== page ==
The European Security Association has published a March 2022 newsletter. Here is a summary of the newsletter.

A new high security lock standard has received mass approval by the CEN.

Drafted new high-security lock standard has received approval from fifteen countries in the EU. CEN members (the European Committee for Standardization) have been casting their votes for the new Standard for High Security Locks prEN 1300:2021 over the last three months, from 16 December 2021 to 19 March 2022. The collected votes decided an overwhelming decision to approve. Austria, Bulgaria, Czech Republic, Finland, France, Germany, Greece, Italy, Lithuania, Netherlands, Poland, Slovenia, Spain, Sweden and the United Kingdom agree with the drafted standard; no countries voted against it. However, it is essential to note that the drafted standard will likely differ comparably from the final published standard. Specifically in its current legislation regarding lock manipulation. The United Kingdom disagrees with the current manipulation guidelines detailed in the drafted standard, believing it is too weak. Rather the U.K suggests a manipulation attack always be performed, regardless of the fulfilled checklist requirements. Yet to come are more decisions regarding the finalised version of the standard as The Working Group 3 discusses comments from voters over the next six months.

prEN 1300:2021 CEN Enquiry



The ISO/TC 332 scope is currently being discussed and reviewed by ISO/TMB.

The International Organisations for Standardisation (ISO) has put forward their Technical Management Board to vote on the ISO/TC 332 – Security equipment for financial institutions and commercial organisations. From 15 March 2022 to 12 April 2022, the board will be discussing the new versus old scope. The new scope covers the physical security products used in banks, financial institutions, commercial organisations by jewellers, e.g.: Burglary-resistant products, fire-resistant productions, high security locks and test methoding.
The scope does not does not cover material specifications (a substance or a mixture of substances), physical protection of persons, products for small/home office and domestic use, and accessories with functions not concerning the physical security of the product.


Distributed system standard FprEN 17646:2022 has been inaugurated for a Formal Vote by CEN.

From 31 March 2022, the standard is open to voting from the national mirror committees. The voting closes on 26 May 2022. Members can not technically comment on the standard in the Formal Vote and only vote yes or no. The changes made in FprEN 17646:2022 are as follows;
More clarification of the requirements around “authentication of components” (clause 6.4.2) and “authentication of users” (clause Stricter requirements on the storing of events. Older events must be summarised in one single entry after surpassing 500 events of the same type (clause 6.2.9). Physical manipulations shall activate mechanisms that erase or render useless plaintext cryptographic keys (clause 6.2.11). New requirements for manually pre-set passwords and codes (clause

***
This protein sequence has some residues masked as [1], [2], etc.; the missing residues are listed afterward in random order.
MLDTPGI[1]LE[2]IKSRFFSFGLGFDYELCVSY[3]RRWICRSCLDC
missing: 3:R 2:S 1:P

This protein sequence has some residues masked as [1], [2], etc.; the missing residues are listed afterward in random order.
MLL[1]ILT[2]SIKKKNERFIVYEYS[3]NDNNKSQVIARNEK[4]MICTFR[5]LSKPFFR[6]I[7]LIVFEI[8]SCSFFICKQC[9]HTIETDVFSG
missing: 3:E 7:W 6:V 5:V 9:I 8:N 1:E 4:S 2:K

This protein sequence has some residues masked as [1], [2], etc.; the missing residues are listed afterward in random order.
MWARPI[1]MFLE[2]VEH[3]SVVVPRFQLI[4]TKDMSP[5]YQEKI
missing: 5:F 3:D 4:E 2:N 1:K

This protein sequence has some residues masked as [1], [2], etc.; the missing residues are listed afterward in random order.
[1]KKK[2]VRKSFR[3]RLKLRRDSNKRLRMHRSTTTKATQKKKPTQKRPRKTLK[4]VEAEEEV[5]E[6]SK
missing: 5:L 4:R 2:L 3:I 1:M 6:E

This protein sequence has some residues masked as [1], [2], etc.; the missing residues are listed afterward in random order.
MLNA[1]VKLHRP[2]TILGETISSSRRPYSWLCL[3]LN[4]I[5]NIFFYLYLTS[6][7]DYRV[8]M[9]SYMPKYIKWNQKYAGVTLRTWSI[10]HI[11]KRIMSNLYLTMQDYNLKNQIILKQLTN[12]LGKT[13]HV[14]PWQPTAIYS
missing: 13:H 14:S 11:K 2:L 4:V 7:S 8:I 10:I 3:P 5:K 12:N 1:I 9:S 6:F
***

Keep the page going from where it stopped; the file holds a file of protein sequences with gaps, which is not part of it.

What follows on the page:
EU sanctions come into effect on the exporting of security items.

The EU may no longer export several products to Russia. Products such as burglar alarms and fire alarms may not be sold to Russia if they exceed the value of €750 (NZD $1184). A range of steel products is also banned from entering Russia from EU distributors. Steel products include; Non-Alloy and Other Alloy Cold Rolled Sheets, Stainless Hot Rolled Sheets and Strips, Rebars, Stainless Bars and Light Sections and Angles, Shapes and Sections of Iron or Non-Alloy Steel.


The CEN to enquire into the secure destruction of confidential material code of practice.


CEN Enquiry on Secure destruction of confidential material


The prEN 15713:2022 draft standard is open for voting from CEN until 16 June 2022. The drafted document was written by CEN/TC 263 Working group 5 and covered much more content than the topic’s 2009 version and provided more clarity. The former standard, EN 15713:2009, only discussed eight material categories (A-H). The new standard provides insight on three “protection levels” – routine confidential, official sensitive and highly confidential. It also covers an additional seven material categories; P (paper documents), F (microfilm etc.), O (optical data carriers), T (magnetic data carriers), H (hard drives with magnetic data carriers), E (electronic data carriers) M (product destruction), and seven security levels (1 to 7). For example, paper documents having a maximum particle size of less than 10mm² after destruction would be classified as P-6.